In short, Tiny Docs is creating Netflix for healthcare education. Not only does this approach generate revenue, but it also enables Tiny Docs to reach their target audience through channels that already exist instead of having to build direct connections with families from scratch.
Getting started: From corporate lawyer to startup founder
So how did all of this come to be?
A few years ago, Sunny was a law attorney in Chicago. He had always pictured himself living a big, meaningful life from the time he was little, despite not really knowing what that meant. As an aside, this sounds a lot like my friends mentioned in the intro of this blog post. Maybe we should all throw caution to the wind and start something of our own. Back to Sunny though…He knew he wasn’t living that life—a life of passion and fulfillment. He took time to reflect and think about where his skills and talent intersect best with the needs of society.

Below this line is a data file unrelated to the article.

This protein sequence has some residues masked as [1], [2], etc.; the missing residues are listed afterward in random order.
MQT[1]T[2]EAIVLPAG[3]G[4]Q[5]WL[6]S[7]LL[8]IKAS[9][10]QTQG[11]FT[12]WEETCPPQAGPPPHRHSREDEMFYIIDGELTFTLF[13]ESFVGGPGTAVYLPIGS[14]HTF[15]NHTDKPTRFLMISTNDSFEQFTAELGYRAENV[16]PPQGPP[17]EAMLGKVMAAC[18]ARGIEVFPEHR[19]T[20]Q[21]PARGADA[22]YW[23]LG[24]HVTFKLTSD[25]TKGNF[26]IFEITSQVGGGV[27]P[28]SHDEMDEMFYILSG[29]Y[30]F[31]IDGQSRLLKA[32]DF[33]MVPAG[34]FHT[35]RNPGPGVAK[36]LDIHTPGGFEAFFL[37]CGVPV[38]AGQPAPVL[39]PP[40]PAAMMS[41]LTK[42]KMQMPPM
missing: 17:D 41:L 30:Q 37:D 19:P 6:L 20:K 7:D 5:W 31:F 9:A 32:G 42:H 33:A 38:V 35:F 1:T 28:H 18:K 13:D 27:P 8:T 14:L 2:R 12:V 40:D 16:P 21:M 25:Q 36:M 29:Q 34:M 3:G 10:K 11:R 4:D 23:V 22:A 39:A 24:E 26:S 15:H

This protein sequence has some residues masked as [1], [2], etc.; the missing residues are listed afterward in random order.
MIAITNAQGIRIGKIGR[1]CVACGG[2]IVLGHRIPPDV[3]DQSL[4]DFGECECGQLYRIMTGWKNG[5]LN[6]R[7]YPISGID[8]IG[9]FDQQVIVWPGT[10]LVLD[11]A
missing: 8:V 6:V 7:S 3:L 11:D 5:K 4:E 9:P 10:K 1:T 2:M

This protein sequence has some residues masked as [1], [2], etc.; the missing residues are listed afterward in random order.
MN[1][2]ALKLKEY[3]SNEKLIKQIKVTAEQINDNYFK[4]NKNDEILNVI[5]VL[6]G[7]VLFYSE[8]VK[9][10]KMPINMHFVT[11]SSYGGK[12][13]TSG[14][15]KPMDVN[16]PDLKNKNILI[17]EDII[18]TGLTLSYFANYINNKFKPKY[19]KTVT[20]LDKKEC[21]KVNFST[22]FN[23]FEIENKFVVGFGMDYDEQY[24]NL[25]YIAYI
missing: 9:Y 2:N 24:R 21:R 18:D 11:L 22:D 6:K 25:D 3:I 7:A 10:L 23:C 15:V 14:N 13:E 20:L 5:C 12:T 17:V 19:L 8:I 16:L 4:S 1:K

In doing this, Sunny found himself thinking a lot about his childhood. One particular experience stood out for him.While playing basketball, he got poked in the eye and damaged his eye pretty significantly. He remembers being anxious and confused in the hospital, in the company of anxious and confused parents. The doctor’s explanations and the nurse’s informational pamphlet didn’t actually make much sense to him. Perhaps you’ve experienced something similar in your own life.
This is the memory that led to Tiny Docs, and it was bolstered by Sunny’s awareness that many of his friends who are now parents themselves witness similar challenges when they are at the doctor with their children.
Fast-forward back to Sunny’s life as an uninspired attorney. He knew what issue he wanted to solve—he just needed to figure out the right way to do it. In early 2015, he coordinated a Kickstarter campaign and was able to form and operationalize Tiny Docs as a start-up at the end of it.
Tiny Docs began as a responsive website where visitors could watch videos on topics of interest, and now Sunny’s team is working on a mobile application so kids and parents can access content on-the-go. But in many ways, Tiny Docs is still in the discovery phase as a start-up. Sunny asks a lot of questions, coordinates with partners, and looks to identify all of the potential applications for Tiny Docs. He originally dreamed up Tiny Docs to help explain surgery to kids, but there is potential to cover seemingly limitless topics that are relevant to his target audience.